Milkpod Fibre


I’m so glad I got this task done right this year! Last year I picked a ziplock bag full of milkpods, but failed to deal with them in good time. I ended composting the fluff, though I learned a little bit along the way.

This year, I am spinning and selling milkpod fibres. It feels so good to announce that I have a Canadian plant fibre available for sale this year!

This is where I started.

Here is an overall picture of what the plant provides.

I will be selling the seeds as well as planting them next spring. They require a bit of instruction, as these seeds need close to freezing temperatures to germinate. I will include a package of seeds with the fibres.

I picked these all very late season. Most of the puffs have already opened and the seeds are spread out already for the winter. We had a few late season warm spells, which I suspect some of these pods came from.

But it turns out that until the pod is open, its impossible to tell if the pod is mature. These white seeds will not likely germinate.

I grabbed another pod for comparison.

And this one is perfectly ripe.

Step 1, remove the outer pod layer. I use gloves because this plant excretes a latex substance that I am allergic to.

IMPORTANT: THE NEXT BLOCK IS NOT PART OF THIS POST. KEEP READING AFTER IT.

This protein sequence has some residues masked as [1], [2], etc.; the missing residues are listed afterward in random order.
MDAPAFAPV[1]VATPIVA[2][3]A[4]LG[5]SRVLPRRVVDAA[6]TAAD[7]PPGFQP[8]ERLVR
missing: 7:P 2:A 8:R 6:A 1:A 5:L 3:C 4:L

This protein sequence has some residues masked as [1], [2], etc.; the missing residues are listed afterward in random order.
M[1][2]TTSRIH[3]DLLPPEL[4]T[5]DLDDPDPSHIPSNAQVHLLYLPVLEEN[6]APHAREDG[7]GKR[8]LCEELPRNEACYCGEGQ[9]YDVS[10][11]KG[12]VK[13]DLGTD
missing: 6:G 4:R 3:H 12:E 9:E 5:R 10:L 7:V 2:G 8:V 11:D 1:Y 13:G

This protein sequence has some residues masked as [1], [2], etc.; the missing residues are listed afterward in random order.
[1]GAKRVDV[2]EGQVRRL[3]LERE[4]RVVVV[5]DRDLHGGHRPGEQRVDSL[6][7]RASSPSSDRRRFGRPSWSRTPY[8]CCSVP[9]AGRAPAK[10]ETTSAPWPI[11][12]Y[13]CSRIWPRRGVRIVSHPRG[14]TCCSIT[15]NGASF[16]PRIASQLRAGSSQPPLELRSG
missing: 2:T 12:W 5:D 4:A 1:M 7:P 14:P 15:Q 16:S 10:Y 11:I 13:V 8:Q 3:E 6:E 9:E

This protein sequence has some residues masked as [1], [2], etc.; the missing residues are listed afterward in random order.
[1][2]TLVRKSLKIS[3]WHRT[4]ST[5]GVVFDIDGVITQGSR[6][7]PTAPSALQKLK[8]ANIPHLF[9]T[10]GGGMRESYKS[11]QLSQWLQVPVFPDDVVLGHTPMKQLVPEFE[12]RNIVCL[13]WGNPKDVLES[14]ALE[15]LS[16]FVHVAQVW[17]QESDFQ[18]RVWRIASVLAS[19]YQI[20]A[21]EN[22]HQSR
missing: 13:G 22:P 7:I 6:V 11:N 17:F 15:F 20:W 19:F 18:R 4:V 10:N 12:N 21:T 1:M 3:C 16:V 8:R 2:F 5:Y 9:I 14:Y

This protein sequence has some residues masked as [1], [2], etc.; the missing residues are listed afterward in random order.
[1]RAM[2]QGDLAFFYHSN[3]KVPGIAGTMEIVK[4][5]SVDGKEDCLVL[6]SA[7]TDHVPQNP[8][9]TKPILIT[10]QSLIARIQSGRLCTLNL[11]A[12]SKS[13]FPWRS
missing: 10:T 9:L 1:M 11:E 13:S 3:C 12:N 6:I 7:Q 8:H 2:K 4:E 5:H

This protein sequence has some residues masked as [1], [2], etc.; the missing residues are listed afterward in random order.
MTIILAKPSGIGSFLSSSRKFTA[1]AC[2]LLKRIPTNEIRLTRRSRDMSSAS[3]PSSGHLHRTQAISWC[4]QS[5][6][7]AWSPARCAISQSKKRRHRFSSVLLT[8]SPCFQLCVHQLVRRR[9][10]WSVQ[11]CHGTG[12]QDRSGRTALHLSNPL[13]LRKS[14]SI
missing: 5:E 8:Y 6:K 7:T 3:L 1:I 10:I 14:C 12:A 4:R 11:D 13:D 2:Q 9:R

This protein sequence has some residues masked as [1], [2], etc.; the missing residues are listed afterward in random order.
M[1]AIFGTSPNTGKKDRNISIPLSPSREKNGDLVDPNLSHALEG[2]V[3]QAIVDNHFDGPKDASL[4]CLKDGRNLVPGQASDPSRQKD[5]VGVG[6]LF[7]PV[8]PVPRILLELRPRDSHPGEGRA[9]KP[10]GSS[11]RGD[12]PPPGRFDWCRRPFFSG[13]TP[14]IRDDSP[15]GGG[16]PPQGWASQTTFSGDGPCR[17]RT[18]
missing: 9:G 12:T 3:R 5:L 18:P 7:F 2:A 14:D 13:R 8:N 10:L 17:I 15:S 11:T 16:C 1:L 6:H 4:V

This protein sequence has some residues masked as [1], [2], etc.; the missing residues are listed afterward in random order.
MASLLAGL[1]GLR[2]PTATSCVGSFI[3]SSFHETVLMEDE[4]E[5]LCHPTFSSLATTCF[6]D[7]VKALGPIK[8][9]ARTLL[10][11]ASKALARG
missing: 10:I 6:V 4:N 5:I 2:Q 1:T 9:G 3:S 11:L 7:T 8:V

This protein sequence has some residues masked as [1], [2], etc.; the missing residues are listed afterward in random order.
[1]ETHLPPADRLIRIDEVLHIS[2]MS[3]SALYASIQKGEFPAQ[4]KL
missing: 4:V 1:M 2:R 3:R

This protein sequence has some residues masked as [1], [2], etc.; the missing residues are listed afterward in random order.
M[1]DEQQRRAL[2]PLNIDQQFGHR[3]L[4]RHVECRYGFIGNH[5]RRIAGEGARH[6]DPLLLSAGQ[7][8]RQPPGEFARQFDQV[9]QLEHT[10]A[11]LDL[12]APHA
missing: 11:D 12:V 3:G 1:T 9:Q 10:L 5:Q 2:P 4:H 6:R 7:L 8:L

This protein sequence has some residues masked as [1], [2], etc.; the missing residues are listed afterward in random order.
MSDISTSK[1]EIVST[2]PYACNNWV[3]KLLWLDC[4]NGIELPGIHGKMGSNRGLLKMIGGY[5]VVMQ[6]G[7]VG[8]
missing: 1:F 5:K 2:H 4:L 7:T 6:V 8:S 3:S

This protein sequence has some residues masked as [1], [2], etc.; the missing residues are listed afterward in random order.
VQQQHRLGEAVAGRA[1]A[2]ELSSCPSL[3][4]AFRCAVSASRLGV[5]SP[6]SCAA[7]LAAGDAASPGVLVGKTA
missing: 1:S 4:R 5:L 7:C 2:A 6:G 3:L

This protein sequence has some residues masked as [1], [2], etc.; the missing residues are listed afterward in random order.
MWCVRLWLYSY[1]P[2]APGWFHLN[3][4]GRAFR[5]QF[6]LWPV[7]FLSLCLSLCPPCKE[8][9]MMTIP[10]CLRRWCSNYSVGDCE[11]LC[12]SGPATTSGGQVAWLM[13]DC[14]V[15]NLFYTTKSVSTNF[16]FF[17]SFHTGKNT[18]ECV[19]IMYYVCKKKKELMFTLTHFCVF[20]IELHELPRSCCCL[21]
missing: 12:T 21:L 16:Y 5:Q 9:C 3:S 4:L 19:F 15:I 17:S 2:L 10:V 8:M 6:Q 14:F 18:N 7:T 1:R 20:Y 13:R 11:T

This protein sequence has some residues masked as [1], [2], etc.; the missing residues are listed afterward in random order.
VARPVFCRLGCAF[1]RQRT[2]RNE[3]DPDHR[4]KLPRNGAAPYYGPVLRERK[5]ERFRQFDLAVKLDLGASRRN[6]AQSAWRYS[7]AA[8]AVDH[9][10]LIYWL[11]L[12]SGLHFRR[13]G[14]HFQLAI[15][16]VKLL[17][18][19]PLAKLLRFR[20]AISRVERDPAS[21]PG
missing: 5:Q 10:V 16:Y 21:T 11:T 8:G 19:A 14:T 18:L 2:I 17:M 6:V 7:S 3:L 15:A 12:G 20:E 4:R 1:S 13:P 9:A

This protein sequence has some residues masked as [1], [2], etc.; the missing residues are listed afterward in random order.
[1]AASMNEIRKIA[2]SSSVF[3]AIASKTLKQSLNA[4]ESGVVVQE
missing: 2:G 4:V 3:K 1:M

Step 2, remove the seeds.

For selling the product, I stop at this step. The silk is easiest to handle when it is still slightly stuck to the plant core layer that remains at the centre of the bunch.

Step 3, remove the plant core.

The milkpod was used as a stuffing and it is incredibly fly-a-way! It was pretty funny when I sent it through the drumcarder. I started with far too large a chunk of milkpod fibre, and it was a little like someone had a pillow fight around the drumcarder!

Here is a closeup of the fluffed up milkpod fibre.

This is the test carding of milkpod and merino fibres together. The milkpod makes things very soft and very warm. I would not use more that 20% of them in a project, and 10% is what I will be trying next. Merino is a bit soft already, so I will next try a blend of milkpod and correidale as well as milkpod and BFL.

Please come check it out at Creativ Festival this weekend!

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6 Responses to Milkpod Fibre

  1. empress27 says:

    It looks like dandelion seeds! I’ve never actually seen them before, very interesting 🙂

  2. And so much fun to spin up too!

  3. the pods with the outer layer removed look like little dead birds, very wierd

  4. toasterfoot says:

    This is fascinating! I never knew about these!

  5. The pods are a wierd kind of squishy/spongey when they are still moist and change quite a bit when they dry out!

    I started experimenting with milkpods last year, but they dried out on me too quickly to deal with. I tried everything I could find out in the fields, as soon as I got a handle on spinning cotton (really short staple length). Any fibrey/nettle like plant, I split them open and checked out the fluff.

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